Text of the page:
Hello movie review: Akhil Akkineni film lacks desperation, intensity
Cast: Akhil Akkineni, Kalyani Priyadarshan
Director: Vikram K Kumar
A life changing phone call just before a phone is stolen. A number that would have been the start of a beautiful relationship is now lost forever, or is it? This is how Akhil Akkineni’s Hello begins. The number is lost, but two friends remain in each other’s lives through memories.
There is something so innocent and pure about friendships between children. There is no motive or objective behind it -- Hello captures this, and the pain of being separated from a close friend. While kids usually tend to move on and make new friends, Chinu (Akhil) and Junnu (Kalyani) don’t seem to be able to forget their friendship.
They reminisce about time spent together and try to find each other. What the two don’t realize is the fact that as adults, they know each other. Junnu is actually Priya, a girl from an upper middle class family, and Chinu, is now Avinash.
It sounds really sweet doesn’t it? It did seem so in the beginning, especially when we see the protagonists as children. Post that, everything seemed lacklustre. The lack of chemistry between Avinash and Priya ensures that the intensity is missing from the friendship, which is the film’s undoing.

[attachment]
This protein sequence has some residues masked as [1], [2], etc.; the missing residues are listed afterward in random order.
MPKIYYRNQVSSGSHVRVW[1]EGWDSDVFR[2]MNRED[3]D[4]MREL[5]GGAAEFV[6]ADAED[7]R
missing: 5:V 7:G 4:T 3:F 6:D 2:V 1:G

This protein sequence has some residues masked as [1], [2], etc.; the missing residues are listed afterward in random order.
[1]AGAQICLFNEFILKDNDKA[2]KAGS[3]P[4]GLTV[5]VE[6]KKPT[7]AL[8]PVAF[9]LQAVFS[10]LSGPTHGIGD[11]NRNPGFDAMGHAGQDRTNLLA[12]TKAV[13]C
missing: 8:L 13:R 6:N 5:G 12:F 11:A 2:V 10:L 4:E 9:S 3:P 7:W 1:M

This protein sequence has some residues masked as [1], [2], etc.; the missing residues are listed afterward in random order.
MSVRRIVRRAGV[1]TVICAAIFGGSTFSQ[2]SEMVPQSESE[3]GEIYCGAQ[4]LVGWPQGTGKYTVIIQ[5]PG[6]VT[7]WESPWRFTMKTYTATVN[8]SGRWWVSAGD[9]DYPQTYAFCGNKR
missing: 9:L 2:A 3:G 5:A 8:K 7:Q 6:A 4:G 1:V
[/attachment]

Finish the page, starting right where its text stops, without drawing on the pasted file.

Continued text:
It is a good story told well but the film doesn’t leave an impression due to lack of credible performances. When Avinash misses his childhood friend Junnu, it is believable. Same goes for Priya missing Cheenu. However, when the two are together, the sparkle goes missing.
While it would have been interesting to see the film consider the hurdles in their relationship as enough cause, the filmmaker adds an external conflict. The need for action in the film is a force fit. Yes, the stunt sequences are good, but they do not belong in this storyline and neither does humour which has been introduced to showcase Akhil Akkineni as a mass hero.
And as this is a love story, filmmaker just has to introduce the tired old cliché: “The world conspires to bring together people who love each other”. The film is trying too hard and nowhere is it more apparent than in the climax, which feels staged.
In the end, the music that connects these two -- a violin piece -- is the best takeaway from the film because that one piece of melody has more emotional depth than the entire film.
Author tweets @Priyanka_S_MCC
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